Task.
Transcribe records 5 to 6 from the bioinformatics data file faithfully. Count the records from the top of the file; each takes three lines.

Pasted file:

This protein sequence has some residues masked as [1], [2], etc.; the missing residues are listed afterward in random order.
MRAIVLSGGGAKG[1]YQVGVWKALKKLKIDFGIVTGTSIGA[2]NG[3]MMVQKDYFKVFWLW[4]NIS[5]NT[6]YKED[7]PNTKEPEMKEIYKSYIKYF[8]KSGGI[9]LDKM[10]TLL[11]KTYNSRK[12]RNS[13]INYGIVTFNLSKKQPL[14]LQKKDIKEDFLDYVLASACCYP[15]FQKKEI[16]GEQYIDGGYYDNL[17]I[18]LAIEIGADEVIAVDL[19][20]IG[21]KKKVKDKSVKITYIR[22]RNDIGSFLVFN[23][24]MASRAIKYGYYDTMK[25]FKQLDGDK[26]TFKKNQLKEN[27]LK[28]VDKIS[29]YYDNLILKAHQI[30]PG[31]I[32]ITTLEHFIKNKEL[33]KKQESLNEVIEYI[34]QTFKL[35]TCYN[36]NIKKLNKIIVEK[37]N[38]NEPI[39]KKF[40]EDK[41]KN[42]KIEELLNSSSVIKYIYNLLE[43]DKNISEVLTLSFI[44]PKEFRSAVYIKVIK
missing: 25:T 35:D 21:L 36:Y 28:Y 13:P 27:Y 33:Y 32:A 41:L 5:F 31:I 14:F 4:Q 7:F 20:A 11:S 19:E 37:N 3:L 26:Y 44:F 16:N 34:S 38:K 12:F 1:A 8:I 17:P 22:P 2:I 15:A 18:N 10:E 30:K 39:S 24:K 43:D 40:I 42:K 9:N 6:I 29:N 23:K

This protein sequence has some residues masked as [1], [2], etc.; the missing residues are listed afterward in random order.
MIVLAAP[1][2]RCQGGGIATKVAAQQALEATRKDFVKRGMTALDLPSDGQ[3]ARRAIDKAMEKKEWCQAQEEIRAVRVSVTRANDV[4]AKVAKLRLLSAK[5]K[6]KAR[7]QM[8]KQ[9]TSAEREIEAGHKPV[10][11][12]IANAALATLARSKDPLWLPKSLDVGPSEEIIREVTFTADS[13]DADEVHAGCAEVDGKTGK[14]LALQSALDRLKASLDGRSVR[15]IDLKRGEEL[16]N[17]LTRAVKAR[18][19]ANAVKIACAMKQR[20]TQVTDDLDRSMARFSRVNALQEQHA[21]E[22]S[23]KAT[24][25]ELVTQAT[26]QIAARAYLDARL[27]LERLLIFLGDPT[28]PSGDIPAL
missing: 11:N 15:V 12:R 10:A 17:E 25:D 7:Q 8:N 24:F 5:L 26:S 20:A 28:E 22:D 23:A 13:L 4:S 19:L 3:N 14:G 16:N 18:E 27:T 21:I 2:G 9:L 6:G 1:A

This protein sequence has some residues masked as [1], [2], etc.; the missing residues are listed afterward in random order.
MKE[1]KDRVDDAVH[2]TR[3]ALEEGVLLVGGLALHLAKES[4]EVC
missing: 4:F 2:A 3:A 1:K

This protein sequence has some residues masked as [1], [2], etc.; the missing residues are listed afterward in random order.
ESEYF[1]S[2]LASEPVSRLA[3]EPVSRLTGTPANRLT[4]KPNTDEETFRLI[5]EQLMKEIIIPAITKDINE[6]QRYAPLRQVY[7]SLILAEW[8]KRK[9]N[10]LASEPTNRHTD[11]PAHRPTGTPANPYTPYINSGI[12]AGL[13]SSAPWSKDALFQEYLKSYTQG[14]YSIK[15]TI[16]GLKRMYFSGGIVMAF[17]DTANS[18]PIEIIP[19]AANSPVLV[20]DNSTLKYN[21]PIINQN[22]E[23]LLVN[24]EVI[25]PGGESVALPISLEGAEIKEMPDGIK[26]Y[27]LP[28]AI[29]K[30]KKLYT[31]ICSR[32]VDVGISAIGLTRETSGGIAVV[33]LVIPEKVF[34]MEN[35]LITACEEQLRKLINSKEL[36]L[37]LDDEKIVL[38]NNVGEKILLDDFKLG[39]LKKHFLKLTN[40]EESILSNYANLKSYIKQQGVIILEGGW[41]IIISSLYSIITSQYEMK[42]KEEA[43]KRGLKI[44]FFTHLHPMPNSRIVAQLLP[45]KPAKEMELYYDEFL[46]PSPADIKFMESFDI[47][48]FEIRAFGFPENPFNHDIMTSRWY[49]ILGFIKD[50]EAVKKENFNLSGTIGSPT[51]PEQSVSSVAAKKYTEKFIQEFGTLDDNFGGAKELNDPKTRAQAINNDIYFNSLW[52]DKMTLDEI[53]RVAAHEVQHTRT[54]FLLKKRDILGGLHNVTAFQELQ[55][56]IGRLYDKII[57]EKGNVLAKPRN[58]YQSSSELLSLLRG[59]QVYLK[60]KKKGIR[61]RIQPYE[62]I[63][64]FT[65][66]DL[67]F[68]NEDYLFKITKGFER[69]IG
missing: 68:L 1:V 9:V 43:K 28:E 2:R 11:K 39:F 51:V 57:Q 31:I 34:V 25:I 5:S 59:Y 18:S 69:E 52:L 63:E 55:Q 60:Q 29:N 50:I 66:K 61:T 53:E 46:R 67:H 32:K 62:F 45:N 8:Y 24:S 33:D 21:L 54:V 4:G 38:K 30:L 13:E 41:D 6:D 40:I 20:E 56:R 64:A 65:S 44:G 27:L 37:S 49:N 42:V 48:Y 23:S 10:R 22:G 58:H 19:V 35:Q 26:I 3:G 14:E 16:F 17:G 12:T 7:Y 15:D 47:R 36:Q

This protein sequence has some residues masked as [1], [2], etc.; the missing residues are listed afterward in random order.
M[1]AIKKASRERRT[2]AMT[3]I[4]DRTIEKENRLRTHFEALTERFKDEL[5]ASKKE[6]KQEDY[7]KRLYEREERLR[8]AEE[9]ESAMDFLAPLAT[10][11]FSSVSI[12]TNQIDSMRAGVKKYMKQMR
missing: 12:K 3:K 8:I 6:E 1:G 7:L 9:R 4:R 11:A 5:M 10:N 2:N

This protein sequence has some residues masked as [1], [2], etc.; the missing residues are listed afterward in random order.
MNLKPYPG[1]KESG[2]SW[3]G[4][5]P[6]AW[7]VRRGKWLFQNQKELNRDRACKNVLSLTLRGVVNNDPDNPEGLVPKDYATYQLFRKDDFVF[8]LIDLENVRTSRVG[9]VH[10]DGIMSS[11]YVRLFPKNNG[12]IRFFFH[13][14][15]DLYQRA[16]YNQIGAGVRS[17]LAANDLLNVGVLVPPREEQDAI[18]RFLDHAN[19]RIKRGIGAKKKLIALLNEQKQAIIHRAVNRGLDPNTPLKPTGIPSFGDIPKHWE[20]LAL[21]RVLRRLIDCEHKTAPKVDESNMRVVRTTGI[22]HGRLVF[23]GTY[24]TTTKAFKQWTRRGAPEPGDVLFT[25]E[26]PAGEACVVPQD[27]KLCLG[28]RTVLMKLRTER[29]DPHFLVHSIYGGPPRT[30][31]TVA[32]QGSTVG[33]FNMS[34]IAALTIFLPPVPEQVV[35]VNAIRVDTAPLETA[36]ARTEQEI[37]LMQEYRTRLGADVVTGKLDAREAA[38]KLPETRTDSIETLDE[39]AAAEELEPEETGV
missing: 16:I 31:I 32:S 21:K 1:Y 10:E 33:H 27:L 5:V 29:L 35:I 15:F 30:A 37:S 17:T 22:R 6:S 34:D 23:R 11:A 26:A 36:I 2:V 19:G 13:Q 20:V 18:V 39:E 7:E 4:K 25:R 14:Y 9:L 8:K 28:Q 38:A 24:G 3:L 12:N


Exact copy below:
This protein sequence has some residues masked as [1], [2], etc.; the missing residues are listed afterward in random order.
M[1]AIKKASRERRT[2]AMT[3]I[4]DRTIEKENRLRTHFEALTERFKDEL[5]ASKKE[6]KQEDY[7]KRLYEREERLR[8]AEE[9]ESAMDFLAPLAT[10][11]FSSVSI[12]TNQIDSMRAGVKKYMKQMR
missing: 12:K 3:K 8:I 6:E 1:G 7:L 9:R 4:R 11:A 5:M 10:N 2:N

This protein sequence has some residues masked as [1], [2], etc.; the missing residues are listed afterward in random order.
MNLKPYPG[1]KESG[2]SW[3]G[4][5]P[6]AW[7]VRRGKWLFQNQKELNRDRACKNVLSLTLRGVVNNDPDNPEGLVPKDYATYQLFRKDDFVF[8]LIDLENVRTSRVG[9]VH[10]DGIMSS[11]YVRLFPKNNG[12]IRFFFH[13][14][15]DLYQRA[16]YNQIGAGVRS[17]LAANDLLNVGVLVPPREEQDAI[18]RFLDHAN[19]RIKRGIGAKKKLIALLNEQKQAIIHRAVNRGLDPNTPLKPTGIPSFGDIPKHWE[20]LAL[21]RVLRRLIDCEHKTAPKVDESNMRVVRTTGI[22]HGRLVF[23]GTY[24]TTTKAFKQWTRRGAPEPGDVLFT[25]E[26]PAGEACVVPQD[27]KLCLG[28]RTVLMKLRTER[29]DPHFLVHSIYGGPPRT[30][31]TVA[32]QGSTVG[33]FNMS[34]IAALTIFLPPVPEQVV[35]VNAIRVDTAPLETA[36]ARTEQEI[37]LMQEYRTRLGADVVTGKLDAREAA[38]KLPETRTDSIETLDE[39]AAAEELEPEETGV
missing: 16:I 31:I 32:S 21:K 1:Y 10:E 33:H 27:L 5:V 29:L 35:I 15:F 30:A 37:S 17:T 22:R 6:S 34:D 23:R 11:A 26:A 36:I 2:V 19:G 13:Q 20:V 18:V 39:E 7:E 4:K 25:R 14:Y 9:L 8:K 28:Q 38:A 24:G 3:L 12:N